Translated By J.P. Seaton

A lot of guys want high office.
A job that pays enough to fill two bowls 
of rice is good enough for me.
The fire that simmers the rice pot
will warm my toes too.



Listen you, enjoy your time,
you don’t really have very long.
You were born just a moment ago,
and in another moment you will die.



The wind will blow it all away,
the flames embrace it,
where the waters flow.
and mud congeals: so is made, a human.



Bodies need clothing.
Mouths require food.
Everyone wishes for a great long life,
But buried, at least, you’ll fertilize the fields.



It will be good to see at last The City of Nirvana,
and to leave these lands of the End Times.
The Sky gave me life,
Death is the Earth’s last warm embrace.
But at last Life-and-Death are nothing to me.
I am the ever flowing stream.1

Wang Fanzhi (flourished early 600s CE, also Wang Fan-chih) is the first Chan/Zen poet whose work is still around and who wrote mainly in something real close to spoken Chinese. Even the much more famous Hanshan (“Cold Mountain”) and his sidekick Shide wrote a style closer to “classical.” Wang’s rough poems were pop music for Tang- and Song-dynasty Chinese readers. Lost after Song, and only rediscovered at the beginning the last century, in the Buddho-Daoist cave library at Dunhuang.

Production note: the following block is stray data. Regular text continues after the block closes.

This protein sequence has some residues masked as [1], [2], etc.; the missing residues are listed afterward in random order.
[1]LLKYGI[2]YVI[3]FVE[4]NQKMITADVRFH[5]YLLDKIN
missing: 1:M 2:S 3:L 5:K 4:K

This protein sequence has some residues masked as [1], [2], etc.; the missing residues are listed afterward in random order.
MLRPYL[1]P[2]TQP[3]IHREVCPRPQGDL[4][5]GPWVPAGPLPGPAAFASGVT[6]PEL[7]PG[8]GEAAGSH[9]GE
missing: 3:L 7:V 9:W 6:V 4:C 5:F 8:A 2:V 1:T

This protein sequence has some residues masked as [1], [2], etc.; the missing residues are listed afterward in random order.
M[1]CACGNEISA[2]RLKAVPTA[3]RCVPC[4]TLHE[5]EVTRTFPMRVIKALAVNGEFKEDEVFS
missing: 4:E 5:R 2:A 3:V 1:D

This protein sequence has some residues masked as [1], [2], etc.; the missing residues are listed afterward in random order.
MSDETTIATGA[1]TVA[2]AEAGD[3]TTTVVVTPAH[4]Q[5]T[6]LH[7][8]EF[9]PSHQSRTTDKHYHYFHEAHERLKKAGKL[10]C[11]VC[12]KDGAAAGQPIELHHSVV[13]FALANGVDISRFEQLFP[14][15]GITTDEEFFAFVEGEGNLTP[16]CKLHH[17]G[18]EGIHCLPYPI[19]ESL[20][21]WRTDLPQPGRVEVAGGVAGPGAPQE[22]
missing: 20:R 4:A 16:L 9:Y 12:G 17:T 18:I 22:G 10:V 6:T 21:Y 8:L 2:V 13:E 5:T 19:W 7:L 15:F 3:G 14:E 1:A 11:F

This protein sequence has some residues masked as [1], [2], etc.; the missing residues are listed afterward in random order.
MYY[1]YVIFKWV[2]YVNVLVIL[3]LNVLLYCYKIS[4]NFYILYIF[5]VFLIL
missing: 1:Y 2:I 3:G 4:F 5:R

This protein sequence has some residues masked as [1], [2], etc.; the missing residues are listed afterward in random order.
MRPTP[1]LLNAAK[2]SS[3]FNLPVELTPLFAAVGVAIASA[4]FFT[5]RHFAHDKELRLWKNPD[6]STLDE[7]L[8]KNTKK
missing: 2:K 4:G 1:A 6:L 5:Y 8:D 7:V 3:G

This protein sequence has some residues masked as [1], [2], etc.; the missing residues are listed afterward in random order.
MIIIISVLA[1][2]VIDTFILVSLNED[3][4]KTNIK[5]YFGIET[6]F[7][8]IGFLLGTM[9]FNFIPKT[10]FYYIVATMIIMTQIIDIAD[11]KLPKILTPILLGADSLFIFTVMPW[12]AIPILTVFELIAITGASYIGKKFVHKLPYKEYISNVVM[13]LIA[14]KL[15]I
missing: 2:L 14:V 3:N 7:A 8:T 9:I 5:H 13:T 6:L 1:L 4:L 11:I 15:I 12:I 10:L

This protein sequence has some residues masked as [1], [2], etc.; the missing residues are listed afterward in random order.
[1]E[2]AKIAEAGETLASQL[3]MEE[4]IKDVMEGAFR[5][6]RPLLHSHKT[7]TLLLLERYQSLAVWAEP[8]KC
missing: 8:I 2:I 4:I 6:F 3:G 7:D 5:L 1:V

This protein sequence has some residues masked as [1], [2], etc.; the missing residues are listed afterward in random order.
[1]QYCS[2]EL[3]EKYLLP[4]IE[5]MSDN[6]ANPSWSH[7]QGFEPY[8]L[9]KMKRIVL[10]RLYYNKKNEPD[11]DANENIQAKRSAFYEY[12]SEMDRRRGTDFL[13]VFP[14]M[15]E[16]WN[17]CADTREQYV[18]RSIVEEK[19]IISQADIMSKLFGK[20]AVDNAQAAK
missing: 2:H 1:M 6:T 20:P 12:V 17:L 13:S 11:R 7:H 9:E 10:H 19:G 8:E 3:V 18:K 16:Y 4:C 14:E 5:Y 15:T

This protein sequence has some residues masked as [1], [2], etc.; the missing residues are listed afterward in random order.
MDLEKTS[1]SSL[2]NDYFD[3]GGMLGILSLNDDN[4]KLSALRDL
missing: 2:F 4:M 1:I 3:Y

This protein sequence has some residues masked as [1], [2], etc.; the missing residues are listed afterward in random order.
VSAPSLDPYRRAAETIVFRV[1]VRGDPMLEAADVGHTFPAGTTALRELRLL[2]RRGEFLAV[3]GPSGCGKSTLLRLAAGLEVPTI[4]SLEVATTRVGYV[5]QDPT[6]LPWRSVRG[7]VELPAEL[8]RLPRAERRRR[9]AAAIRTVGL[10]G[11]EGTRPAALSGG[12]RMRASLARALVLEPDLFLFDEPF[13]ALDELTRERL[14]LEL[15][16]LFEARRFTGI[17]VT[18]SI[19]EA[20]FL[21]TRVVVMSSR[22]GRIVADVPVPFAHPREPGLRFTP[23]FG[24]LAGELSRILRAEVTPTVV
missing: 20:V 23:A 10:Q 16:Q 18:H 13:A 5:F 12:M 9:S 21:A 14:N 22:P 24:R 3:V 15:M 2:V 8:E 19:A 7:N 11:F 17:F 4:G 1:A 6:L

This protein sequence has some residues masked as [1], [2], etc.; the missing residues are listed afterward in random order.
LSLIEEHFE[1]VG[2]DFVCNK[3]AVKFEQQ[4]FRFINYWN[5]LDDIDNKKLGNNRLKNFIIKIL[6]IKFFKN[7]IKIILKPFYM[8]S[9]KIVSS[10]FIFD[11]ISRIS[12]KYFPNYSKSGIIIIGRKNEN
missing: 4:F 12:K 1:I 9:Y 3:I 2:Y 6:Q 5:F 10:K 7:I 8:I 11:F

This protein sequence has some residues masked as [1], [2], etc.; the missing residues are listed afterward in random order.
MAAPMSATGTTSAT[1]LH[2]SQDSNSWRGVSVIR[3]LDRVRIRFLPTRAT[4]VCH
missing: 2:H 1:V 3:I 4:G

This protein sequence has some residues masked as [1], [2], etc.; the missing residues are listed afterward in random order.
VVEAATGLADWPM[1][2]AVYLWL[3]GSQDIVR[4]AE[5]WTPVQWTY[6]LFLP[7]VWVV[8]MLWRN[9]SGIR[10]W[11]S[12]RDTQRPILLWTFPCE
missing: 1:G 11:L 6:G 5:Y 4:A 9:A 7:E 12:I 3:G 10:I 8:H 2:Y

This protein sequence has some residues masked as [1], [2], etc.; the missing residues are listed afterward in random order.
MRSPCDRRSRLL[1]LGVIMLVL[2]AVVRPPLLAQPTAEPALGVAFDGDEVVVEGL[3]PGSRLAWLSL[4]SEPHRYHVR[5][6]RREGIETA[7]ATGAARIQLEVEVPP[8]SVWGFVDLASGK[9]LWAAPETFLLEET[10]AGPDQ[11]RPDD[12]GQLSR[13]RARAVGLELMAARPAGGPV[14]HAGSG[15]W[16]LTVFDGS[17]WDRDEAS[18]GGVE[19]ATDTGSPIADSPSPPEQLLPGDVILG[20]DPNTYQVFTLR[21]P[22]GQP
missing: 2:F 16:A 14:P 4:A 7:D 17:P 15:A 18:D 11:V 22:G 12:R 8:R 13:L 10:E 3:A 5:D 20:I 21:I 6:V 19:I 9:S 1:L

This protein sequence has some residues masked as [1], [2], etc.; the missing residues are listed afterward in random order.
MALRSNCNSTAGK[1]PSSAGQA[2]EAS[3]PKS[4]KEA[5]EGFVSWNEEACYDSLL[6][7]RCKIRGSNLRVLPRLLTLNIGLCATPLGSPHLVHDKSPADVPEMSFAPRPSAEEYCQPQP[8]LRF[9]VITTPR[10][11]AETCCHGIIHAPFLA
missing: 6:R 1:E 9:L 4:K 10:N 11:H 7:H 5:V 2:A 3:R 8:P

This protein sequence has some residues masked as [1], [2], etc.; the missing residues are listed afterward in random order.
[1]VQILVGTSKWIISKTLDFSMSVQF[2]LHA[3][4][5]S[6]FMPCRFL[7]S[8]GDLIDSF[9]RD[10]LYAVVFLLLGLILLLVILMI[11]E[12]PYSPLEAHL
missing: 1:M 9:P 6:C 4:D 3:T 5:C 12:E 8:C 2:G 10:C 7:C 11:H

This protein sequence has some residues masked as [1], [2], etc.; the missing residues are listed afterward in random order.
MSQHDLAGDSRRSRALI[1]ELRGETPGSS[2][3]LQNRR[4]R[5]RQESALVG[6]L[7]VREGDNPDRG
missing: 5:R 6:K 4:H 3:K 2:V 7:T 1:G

J.P. Seaton is a poet and translator who lives on Chicken Bridge Road in central NC. In July 2009, Shambhala Publications will bring out his volume of translations Cold Mountain Poems: Zen Poems of Han Shan, Shih-Te, and Wang Fan-chih. Seaton has also edited/translated The Shambhala Book of Chinese Poetry, and he collaborated with Ursula K. Le Guin on a version of the Daodejing. His first book of translations, The Wine of Endless Life—presently in print from White Pine—is a classic.

1. Though it begins with reference to the Buddhist concept of Nirvana, and alludes to the thinking of the Buddhist “Sect of the Five Stages” in line two, the rest of this final poem has much more the feel of the naturalistic fatalism of Daoism (if it is proper to call anything so joyously positive as the Daoism of Laozi and Zhuangzi “fatalistic”). Such a confusion of Buddhist and Daoist beliefs is often apparent in the Hanshan poems (which may indeed have come together over a period of nearly four hundred years). The same time frame may apply to Wang Fanzhi’s poems, but it seems to me more likely that they simply reflect a lower level of conventional education (though certainly not of spirit or of poetic talent) for the “Wang Fanzhi” poets. Hanshan was the model for the early Beat poets: Wang Fanzhi is (pace Buk lovers) is a Buddhist Bukowski, maybe. I’d love to hear that argued, anyway, though at my age I wouldn’t want to take part.